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Licensing Agreements & Royalties

When parties enter into a licensing agreement the overall scheme of the agreement is simple: the licensor grants the licensee the right to sell or otherwise exploit its technology, which may be patented or otherwise protected as a trade secret, and the Licensee pays royalties to the licensor. What is not so simple is determining a fair royalty rate.

Patent licensing revenue has grown from an estimated $15 billion in 1990 to $150 billion in 2003 – this well may reach $500 billion by 2015. This represents the largest share of intellectual property licensing revenue, thus an improper valuation could cost a licensor millions of dollars in royalties. So how we value a brand new product based on a new patent is one of the first things to tackle and possibly the most difficult.

Because of the uniqueness of intellectual properties placing a value on intellectual property assets, especially new patents, is not an exact science. There are many variables that attach to each asset and they must be analyzed on a case-by-case basis. The particulars of each business situation will often determine how these valuations translate to royalties. A trend that has developed because of this difficulty in ascertaining a fair royalty is to include an equity stake as part of the deal and accepting a lower royalty. Here are a few factors to keep in mind when deciding whether to aim for royalty rates that are in double digits or are a mere fractional percentage:

  • Cleanliness of the file history, (how safe is the patent to potential infringement);
  • Geographical size of the market, (local, national, international);
  • Potential usage;
  • Cost savings over similar products;
  • Perceived importance of the product or service to the market place;
  • Expected lifetime of the patented technology;
  • Importance of a grant of exclusivity in the market.

Once these factors have been satisfactorily defined the next step is to come up with an appropriate value and the royalty figure.

The most commonly utilized valuation approach is commonly referred to as the market or sales approach. It is premised on the notion that transactions for similar assets in the market will yield similar prices. To do this properly we must gather data of similar sales and licensing transactions. Keep in mind, however, that many patents are unique to themselves and thus there may not be suitable comparisons. Another valuation method is based on the projected income to be derived in the future- this is then converted to present value.

In attempting to put together a licensing proposal for an existing patent that has a sales history, royalties are easier to figure. The majority of licenses use past sales as the royalty rate base – usually a net sales figure; a lesser are based on units sold. This is the reason that Universal Licensing often encourages its clients to manufacture and begin to sell their product – even on a very limited basis. This provides some statistical data upon which we can rely when preparing for a royalty negotiation.

Once there is a meeting of the minds regarding royalties, a licensing agreement may be prepared and executed by the parties. The following are the most essential sections of any patent licensing agreement.

Definitions – Just so everyone is on the same page and especially if one of the parties is new to patent licensing terms used in the normal course of business, such as:

  • Licensed Patent Right – defines the particular patent, with serial number;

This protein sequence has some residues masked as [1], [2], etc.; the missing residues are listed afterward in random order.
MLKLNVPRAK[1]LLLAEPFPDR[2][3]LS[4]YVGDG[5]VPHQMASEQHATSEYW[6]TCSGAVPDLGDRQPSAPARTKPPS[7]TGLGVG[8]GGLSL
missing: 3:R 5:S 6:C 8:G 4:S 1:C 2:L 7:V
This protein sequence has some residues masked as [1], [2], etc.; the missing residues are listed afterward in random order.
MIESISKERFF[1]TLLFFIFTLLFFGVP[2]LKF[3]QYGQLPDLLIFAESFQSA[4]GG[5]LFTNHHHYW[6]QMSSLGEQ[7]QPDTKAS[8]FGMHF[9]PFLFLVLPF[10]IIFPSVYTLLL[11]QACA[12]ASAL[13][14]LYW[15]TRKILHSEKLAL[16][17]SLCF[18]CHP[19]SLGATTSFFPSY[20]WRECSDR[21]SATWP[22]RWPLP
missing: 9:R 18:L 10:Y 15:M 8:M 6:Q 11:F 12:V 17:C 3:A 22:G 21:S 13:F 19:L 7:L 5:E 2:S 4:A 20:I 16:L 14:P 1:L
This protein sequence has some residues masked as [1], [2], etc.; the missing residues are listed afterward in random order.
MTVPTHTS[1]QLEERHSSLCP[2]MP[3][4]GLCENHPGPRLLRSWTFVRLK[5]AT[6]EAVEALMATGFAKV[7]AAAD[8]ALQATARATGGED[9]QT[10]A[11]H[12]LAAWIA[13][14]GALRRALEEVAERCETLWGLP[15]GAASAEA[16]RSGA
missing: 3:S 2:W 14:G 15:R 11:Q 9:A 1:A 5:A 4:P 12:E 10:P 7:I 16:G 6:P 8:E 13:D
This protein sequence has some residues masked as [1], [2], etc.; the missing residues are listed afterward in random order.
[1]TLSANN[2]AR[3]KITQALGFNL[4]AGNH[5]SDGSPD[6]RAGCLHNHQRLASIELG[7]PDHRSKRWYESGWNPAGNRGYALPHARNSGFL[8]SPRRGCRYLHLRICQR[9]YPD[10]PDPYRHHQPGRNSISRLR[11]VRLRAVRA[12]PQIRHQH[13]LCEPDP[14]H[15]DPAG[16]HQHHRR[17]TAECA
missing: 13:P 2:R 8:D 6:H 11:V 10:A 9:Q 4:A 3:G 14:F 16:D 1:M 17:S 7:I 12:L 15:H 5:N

• Products – notes any products associated with the patent and included in the transaction;
  • Confidential Proprietary Information – set out in detail;
  • Exclusivity – as to geographical areas, market area, term, etc;
  • Grant Of License – This is the actual grant from the licensor to licensee of the Patent.
  • License Payments – Note whether there is an advance and if so the type, (against royalties, non-refundable, etc.), and the royalty schedule. Be sure to have an interest provision in case any payments from licensee are late.
  • Accounting – Normally there is an accounting period, (monthly, semi-annually, etc.), within which a licensee shall provide sales reports, and a provision that allows for a review of licensee’s sales records by a representative of the Licensor.
  • Diligence – Normally requires the Licensee to agree to use their “best efforts” to market the patent/product. It may also require a written development or marketing plan.
  • Termination By Parties – The parties rights of termination should there be a default, (failure of licensee to make royalty payments, failure of licensor to provide patent information, etc,), are spelled out. Also to be noted are the rights of the parties after a default and termination.
  • Term of Grant of License – This could be as long as the life of the patent to as short as a few months, depending upon the patent/product.
  • Patent Litigation – Both parties normally have the right to pursue infringers and the agreement will describe when the Licensee and / or Licensor may bring an action, who pays, etc..
  • Patent Filings – Often there are patent applications pending or additional patents necessary prior to marketing the patent and normally the licensee will bear the cost. Who bears these costs need to be clearly noted in the agreement.
  • Insurance – Normally, a licensee is required to maintain general liability, of at least $1,000,000.00, workers compensation, etc.
  • Miscellaneous Provisions – These are general provisions inherent in any agreement that can include:
    • Notices to parties, with their address;
    • Indemnification, such as a hold harmless clause;
    • Complete understanding of the parties noting that any other representations must be in writing;
    • Scope of any confidentiality.
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